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Publication numberUS3423837 A
Publication typeGrant
Publication dateJan 28, 1969
Filing dateMay 23, 1966
Priority dateMay 23, 1966
Also published asDE1623168A1
Publication numberUS 3423837 A, US 3423837A, US-A-3423837, US3423837 A, US3423837A
InventorsEuverard Maynard R
Original AssigneeEuverard Maynard R
Export CitationBiBTeX, EndNote, RefMan
External Links: USPTO, USPTO Assignment, Espacenet
Dry coating thickness gage
US 3423837 A
Abstract  available in
Previous page
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Claims  available in
Description  (OCR text may contain errors)

M. R. EUVERARD 3,423,837

DRY COATING THICKNESS GAGE Jan. 28, 1969 Filed May 23, 1966 Sheet of 2 5y pm zmmggzux Pm WERNZYS Jan. 28, 1969 M. R. EUVERARD 3,423,837

DRY comma THICKNESS GAGE Filed May 23, 1966 Sheec 2 I of 2 MFA/5X5 United States Patent 3,423,837 DRY COATING THICKNESS GAGE Maynard R. Euverard, 305 Desota Drive, Richmond, Va. 23229 Filed May 23, 1966, 552,293 US. Cl. 33-169 Int. Cl. G01!) 3/28, /06


The present invention relates to an improved gage structure for measuring the thickness of dried coatings applied to any base such as dried coatings of paints, lacquers, varnishes, and the like. Coatings applied to any base material such as wood, plastic, glass or metal can be meaured provided the surface is sufficiently rigid or can be supported so as not to be deformed by the pressure required when taking a measurement.

The gage has the additional advantage of being portable since it is of comparatively small size and weight and is adapted to be held by hand when making a measurement. The gage can be used in any position, is easy to use and is comparatively simple in construction and has no moving parts when in use. The gage also has the advantage in that its readings are not adversely affected by non-uniform base characteristics and, since the top surface of the coating is the reference surface when taking a measurement one thereby eliminates errors which otherwise accrue when using gages of other types which involve measurement also of the thickness of the base to which the coating is applied. Furthermore, when multiple coats of differently colored materials have been applied to a base surface, it is possible to determine the thickness of each coat.

The gage in accordance with the invention operates on the so-called scratch principle since the gaging is accomplished by means of a cutter which scratches through the coating to a preselected depth determined by the gage setting. To that extent the present gage is similar to the gage construction as described in my previously granted United States Patent No. 2,814,122. However, the present construction is an improvement over that construction since it is more stable in operation and provides infinitely variable adjustment within the limits of the gage of the movement of the fixed cutter in relation to the base plane. as a function of a change in setting of a cam which controls the depth of penetration of the cutter into the coating.

As compared with the gage construction disclosed in my previously mentioned patent which utilizes but a single support element for the cutter slidable over the surface of the coating, the gage in accordance with the present invention utilizes two spaced supports which are adapted to be slid along the surface of the coating, the cutter element being located intermediate the supports and the depth of penetration of the cutter into the coating being determined by adjusting the effective height of the rear support in relation to the cutting point. This adjustment is effected by means of an adjustable cam surface which forms one support and the cutter penetration depth is read off on a scale carried by the cam.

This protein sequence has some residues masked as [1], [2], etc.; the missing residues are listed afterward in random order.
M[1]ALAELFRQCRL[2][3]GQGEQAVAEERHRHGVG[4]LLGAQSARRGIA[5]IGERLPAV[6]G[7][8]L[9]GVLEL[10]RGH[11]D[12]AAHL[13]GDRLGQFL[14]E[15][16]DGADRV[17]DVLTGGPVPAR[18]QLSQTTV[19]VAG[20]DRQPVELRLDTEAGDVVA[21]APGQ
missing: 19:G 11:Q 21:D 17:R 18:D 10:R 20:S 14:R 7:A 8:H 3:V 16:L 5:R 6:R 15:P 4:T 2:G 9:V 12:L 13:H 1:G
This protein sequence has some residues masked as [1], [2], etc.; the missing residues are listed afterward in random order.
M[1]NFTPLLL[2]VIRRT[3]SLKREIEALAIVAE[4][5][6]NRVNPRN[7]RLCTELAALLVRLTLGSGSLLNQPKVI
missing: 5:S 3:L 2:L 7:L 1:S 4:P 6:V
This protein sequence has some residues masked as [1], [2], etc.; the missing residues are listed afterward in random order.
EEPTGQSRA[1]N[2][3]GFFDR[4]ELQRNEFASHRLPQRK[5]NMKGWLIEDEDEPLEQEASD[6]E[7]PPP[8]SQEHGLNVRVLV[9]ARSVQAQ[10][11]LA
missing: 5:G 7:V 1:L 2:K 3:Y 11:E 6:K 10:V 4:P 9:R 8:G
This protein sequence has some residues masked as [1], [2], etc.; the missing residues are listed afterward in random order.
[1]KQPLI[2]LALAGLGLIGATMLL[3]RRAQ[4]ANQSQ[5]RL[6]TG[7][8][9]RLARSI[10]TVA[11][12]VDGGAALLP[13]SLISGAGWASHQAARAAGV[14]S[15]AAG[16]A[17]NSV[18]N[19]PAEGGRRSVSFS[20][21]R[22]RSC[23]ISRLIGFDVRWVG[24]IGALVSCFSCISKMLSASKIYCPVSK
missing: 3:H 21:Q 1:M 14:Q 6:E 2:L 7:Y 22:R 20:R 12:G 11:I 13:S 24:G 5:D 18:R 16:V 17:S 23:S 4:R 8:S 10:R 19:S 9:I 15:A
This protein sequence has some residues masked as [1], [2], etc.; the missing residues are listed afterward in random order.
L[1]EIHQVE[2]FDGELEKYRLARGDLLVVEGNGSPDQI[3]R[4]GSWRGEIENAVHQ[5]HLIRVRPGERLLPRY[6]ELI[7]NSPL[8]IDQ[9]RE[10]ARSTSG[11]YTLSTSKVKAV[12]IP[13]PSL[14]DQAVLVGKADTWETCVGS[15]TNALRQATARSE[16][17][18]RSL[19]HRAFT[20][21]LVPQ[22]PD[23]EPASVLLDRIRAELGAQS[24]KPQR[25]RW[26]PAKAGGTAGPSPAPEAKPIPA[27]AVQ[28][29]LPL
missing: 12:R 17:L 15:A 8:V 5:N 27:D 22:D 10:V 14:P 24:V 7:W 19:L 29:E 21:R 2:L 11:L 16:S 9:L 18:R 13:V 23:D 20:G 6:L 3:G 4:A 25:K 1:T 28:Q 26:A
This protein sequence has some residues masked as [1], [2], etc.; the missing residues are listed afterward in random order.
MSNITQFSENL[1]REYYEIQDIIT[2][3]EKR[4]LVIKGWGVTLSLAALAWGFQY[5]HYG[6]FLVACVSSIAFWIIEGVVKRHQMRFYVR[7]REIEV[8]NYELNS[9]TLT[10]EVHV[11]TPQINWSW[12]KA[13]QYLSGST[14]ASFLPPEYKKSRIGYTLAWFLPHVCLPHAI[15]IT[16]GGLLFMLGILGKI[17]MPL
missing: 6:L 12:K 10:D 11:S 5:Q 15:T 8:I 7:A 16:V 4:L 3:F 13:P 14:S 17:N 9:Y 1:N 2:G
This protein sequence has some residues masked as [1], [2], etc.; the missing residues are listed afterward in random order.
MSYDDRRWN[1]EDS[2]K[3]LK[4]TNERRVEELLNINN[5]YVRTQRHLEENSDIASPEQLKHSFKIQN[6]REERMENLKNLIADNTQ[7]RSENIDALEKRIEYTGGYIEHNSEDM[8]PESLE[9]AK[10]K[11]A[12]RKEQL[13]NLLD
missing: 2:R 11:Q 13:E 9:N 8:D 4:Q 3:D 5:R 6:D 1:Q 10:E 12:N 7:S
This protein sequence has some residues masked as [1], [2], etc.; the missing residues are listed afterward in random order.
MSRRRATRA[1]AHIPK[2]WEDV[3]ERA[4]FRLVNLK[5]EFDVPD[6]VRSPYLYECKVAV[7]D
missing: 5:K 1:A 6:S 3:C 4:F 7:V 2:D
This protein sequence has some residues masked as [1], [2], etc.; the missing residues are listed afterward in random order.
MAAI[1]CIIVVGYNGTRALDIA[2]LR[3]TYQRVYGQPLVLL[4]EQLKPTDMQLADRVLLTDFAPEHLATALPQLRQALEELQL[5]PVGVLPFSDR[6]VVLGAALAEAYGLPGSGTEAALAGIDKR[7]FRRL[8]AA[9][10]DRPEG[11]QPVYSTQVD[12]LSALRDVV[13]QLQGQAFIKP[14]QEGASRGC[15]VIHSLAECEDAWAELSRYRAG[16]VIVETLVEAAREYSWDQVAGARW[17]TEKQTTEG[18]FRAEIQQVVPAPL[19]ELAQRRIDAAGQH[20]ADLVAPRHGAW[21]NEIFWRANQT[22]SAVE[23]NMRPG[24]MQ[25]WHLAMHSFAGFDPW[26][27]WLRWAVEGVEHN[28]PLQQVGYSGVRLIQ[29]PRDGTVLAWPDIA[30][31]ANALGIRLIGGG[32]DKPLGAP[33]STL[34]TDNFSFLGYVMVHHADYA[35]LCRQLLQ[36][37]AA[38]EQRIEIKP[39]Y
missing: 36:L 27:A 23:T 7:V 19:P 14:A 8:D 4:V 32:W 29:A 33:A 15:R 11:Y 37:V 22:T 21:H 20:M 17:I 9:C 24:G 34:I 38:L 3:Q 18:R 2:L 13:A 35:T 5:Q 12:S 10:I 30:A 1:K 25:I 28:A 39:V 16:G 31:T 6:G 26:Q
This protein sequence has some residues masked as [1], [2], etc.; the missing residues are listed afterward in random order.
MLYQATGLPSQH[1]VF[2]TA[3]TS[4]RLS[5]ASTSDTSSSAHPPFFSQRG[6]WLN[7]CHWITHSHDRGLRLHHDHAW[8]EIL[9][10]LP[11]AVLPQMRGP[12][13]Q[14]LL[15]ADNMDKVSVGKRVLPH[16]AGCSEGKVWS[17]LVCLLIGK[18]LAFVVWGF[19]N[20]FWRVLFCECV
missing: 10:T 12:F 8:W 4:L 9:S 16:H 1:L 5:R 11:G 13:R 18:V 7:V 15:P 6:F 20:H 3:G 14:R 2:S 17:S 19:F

3,423,837 Patented Jan. 28, 1969 The improved gage can be used for a Go No-go type of measurement for determining whether or not a minimum specified coating thickness has been applied to a base surface. For such applications, the cutter is set to a penetration depth corresponding to the minimum coating thickness and the gage can be considered to be nondestructive of all coatings which meet the prescribed minimum thickness test since, in such case, the cutter will not cut entirely through the coating and exposed the base surface. The gage can also be used to measure the actual thickness of any coating in which case the procedure is to set the gage to a penetration depth known to be less than the total thickness of the coating and then make a series of scratches each of increasing depth until the last one made just barely exposes the surface of the base.

Contact of the cutter with the base surface can be determined visually or, if the base be electrically conductive, an electrical circuit can be set up between the cutter and base to determine contact therebetween, this circuit being closed through an indicating instrument and resistor as soon as contact takes place.

The foregoing as well as other objects and advantages inherent in the invention will become more apparent from the following description of a preferred embodiment thereof as illustrated in the accompanying drawings wherein:

FIG. 1 is a view in perspective of the improved dry film thickness gage and also showing the manner in which it is held by the user to measure thickness of a coating;

FIG. 2 is a View of the gage in side elevation;

FIG. 3 is a bottom plan view of the gage;